Hope as Yemen Ceasefire Begins, First Fuel Ship Arrives as Hodeidah Port

After Past Disappointments, Many Fear Ceasefire Won't Last

On Saturday evening, the Ramadan ceasefire began in Yemen with signs of relative success. With years since the last truce, many Yemenis have high hopes that they’ll get a break from conflict, but the ugly history of the war has many also fearing it won’t last.

Efforts to broker a month-long ceasefire took until the last moment, and ended with a deal for two months. Early reports were that there had been violations of the ceasefire on both sides, but that hasn’t been confirmed, and indications are that the truce is holding, at least more or less.

Interested parties are issuing a series of statements, mostly upbeat, about the progress that is at least possible in the near future. The big hope is that confidence-building could lead to a new peace process, something Yemen badly needs.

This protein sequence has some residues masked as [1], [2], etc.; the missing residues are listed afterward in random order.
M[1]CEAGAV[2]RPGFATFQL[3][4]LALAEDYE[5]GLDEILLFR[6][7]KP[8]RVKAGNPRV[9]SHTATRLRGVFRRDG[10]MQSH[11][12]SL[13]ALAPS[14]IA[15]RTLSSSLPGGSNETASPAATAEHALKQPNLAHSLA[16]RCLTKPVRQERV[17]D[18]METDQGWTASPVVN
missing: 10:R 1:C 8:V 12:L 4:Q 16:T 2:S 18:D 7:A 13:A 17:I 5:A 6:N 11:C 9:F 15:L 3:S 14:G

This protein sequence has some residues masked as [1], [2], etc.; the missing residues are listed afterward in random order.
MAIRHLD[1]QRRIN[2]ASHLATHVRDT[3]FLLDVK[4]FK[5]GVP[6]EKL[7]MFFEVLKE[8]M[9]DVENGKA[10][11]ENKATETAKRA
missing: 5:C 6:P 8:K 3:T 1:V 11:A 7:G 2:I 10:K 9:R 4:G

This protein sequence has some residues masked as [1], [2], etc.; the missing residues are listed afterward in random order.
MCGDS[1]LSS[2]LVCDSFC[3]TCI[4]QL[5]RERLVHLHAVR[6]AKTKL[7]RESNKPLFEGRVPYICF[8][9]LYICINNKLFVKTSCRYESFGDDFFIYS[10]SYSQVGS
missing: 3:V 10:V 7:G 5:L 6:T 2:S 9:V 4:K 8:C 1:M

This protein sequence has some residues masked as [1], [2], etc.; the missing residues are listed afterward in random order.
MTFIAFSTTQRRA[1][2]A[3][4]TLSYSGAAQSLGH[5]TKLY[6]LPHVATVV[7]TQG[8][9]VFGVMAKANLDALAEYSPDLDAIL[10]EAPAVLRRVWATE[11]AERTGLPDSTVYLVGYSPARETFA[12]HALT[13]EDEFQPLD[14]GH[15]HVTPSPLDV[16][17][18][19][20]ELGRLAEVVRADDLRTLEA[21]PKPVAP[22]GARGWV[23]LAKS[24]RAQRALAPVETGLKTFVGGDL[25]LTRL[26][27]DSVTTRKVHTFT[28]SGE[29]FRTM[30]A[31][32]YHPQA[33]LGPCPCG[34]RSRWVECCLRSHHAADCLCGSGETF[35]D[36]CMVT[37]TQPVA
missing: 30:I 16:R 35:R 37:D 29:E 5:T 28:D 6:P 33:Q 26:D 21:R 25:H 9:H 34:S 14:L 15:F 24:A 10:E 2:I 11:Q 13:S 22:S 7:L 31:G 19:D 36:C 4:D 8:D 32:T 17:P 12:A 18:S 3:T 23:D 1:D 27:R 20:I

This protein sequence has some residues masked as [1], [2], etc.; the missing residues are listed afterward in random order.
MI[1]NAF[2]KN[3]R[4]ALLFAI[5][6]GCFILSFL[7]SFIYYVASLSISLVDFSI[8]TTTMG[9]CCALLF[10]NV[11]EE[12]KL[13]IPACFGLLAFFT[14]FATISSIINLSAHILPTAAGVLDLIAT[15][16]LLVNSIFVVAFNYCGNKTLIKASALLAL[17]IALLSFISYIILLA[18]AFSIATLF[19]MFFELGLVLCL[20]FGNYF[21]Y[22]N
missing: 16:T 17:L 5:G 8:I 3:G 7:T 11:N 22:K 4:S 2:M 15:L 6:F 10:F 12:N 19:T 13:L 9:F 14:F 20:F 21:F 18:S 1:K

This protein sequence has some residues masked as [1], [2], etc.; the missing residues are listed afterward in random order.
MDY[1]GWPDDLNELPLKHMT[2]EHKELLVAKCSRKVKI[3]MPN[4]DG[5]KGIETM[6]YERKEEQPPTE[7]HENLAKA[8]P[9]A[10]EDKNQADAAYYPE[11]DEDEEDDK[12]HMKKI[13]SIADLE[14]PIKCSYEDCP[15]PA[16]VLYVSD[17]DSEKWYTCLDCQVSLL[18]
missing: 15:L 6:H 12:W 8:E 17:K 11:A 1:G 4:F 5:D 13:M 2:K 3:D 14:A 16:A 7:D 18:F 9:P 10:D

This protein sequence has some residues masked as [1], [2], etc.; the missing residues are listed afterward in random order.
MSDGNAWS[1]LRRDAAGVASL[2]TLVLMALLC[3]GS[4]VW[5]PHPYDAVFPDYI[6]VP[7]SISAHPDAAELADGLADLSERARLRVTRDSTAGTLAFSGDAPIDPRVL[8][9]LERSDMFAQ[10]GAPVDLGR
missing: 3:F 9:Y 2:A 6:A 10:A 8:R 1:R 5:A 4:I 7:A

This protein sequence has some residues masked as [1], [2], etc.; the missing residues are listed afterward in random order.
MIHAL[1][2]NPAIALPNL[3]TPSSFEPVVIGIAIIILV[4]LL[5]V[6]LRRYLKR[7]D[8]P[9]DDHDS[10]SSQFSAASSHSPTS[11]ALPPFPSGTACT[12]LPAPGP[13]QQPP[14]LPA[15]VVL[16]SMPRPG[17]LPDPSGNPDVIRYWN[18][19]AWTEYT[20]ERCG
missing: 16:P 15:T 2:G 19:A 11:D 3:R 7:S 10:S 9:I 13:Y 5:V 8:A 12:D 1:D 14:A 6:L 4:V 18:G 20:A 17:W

That is entirely speculative, but for right now, the first fuel ship has reportedly docked at al-Hodeidah Port, and getting more aid, especially food, fuel, and medicine, are the near-term priorities while everyone tries to keep the calm, and hopes to build on it.

The Saudi-led coalition invaded Yemen over seven years ago with an eye toward reinstalling President Hadi, even though Hadi’s term in office had ended. Saudi officials still maintain that Hadi is the rightful president, in that he was sort of elected a decade ago and no one else has been since.

The war has gone on far longer than anyone expected, and there is interest from several groups to find some sort of negotiated settlement. Heavy fighting has precluded such talks, but a truce might be the opening everyone was waiting for.

Author: Jason Ditz

Jason Ditz is senior editor of Antiwar.com.